BRUSSELS, May 30 (Reuters) - Alphabet's Google, Amazon and Airbnb won the backing of Europe's top court on Thursday in their fight against an Italian rule requiring them to provide information on themselves.

The dispute between the companies and Italian authorities centered on provisions adopted in 2020 and 2021 mandating online service providers operating in Italy to sign up to a register and submit various types of information, as well as paying a financial contribution or risking a fine.

The companies had challenged the requirement, saying it was contrary to EU legislation which says online service providers are only subject to the rules of the country where they are established, while countries where they provide a service must refrain from applying their laws.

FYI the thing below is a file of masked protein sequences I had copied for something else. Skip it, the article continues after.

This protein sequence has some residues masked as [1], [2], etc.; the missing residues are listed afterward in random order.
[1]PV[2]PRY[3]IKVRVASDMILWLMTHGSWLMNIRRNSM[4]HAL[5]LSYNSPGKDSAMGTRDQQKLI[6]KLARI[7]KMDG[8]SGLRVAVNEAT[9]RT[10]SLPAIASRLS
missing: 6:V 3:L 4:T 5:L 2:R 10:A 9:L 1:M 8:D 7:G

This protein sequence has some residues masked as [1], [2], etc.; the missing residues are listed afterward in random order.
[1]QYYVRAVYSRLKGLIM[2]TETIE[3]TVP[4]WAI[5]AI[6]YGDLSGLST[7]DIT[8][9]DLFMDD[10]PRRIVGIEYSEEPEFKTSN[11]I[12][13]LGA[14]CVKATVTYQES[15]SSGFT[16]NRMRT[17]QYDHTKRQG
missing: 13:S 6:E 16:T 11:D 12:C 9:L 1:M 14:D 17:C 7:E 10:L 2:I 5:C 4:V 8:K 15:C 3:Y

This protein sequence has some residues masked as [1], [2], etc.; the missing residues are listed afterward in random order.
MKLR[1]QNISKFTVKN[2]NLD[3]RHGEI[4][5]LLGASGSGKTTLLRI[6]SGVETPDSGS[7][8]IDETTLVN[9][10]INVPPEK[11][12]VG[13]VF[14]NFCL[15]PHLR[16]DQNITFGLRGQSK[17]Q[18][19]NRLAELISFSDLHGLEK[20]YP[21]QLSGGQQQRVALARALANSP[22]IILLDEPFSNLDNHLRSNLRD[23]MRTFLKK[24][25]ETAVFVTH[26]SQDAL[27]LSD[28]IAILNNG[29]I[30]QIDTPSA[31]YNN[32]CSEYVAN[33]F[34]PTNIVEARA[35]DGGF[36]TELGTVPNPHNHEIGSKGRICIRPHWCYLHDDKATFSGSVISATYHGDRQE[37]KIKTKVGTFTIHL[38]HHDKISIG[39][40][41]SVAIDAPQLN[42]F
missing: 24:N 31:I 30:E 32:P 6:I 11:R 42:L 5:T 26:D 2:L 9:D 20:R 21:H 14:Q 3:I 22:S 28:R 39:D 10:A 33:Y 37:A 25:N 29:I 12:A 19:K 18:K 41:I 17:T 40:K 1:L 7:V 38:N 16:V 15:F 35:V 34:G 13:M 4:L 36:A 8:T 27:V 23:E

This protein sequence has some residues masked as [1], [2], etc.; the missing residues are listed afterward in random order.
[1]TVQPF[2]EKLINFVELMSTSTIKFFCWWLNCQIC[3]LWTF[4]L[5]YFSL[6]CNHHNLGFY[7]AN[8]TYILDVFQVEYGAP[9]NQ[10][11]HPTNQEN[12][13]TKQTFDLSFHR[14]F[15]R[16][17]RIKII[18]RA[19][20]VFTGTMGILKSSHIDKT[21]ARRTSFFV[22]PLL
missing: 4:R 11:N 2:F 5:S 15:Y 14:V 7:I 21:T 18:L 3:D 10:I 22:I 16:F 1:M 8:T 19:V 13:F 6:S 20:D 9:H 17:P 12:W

"A member state may not impose additional obligations on an online service provider established in another member state," judges in the Luxembourg-based Court of Justice of the European Union (CJEU) said.

"Italy cannot impose on providers of those services established in other member states additional obligations which, although required for the provision of those services in that country, are not imposed in their member state of establishment," they said.

Both Google and Airbnb have their European headquarters in Ireland and Amazon in Luxembourg. U.S. online travel services provider Expedia, based in Spain, also objected to the requirement.

The ruling is final and cannot be appealed.

The cases are C-662/22 | Airbnb Ireland, C-667/22 Amazon Services Europe, C-663/22 Expedia, C-664/22 Google Ireland, C-666/22 Eg Vacation Rentals Ireland and C-665/22 Amazon Services Europe. (Reporting by Foo Yun Chee Editing by Bernadette Baum and Ana Nicolaci da Costa)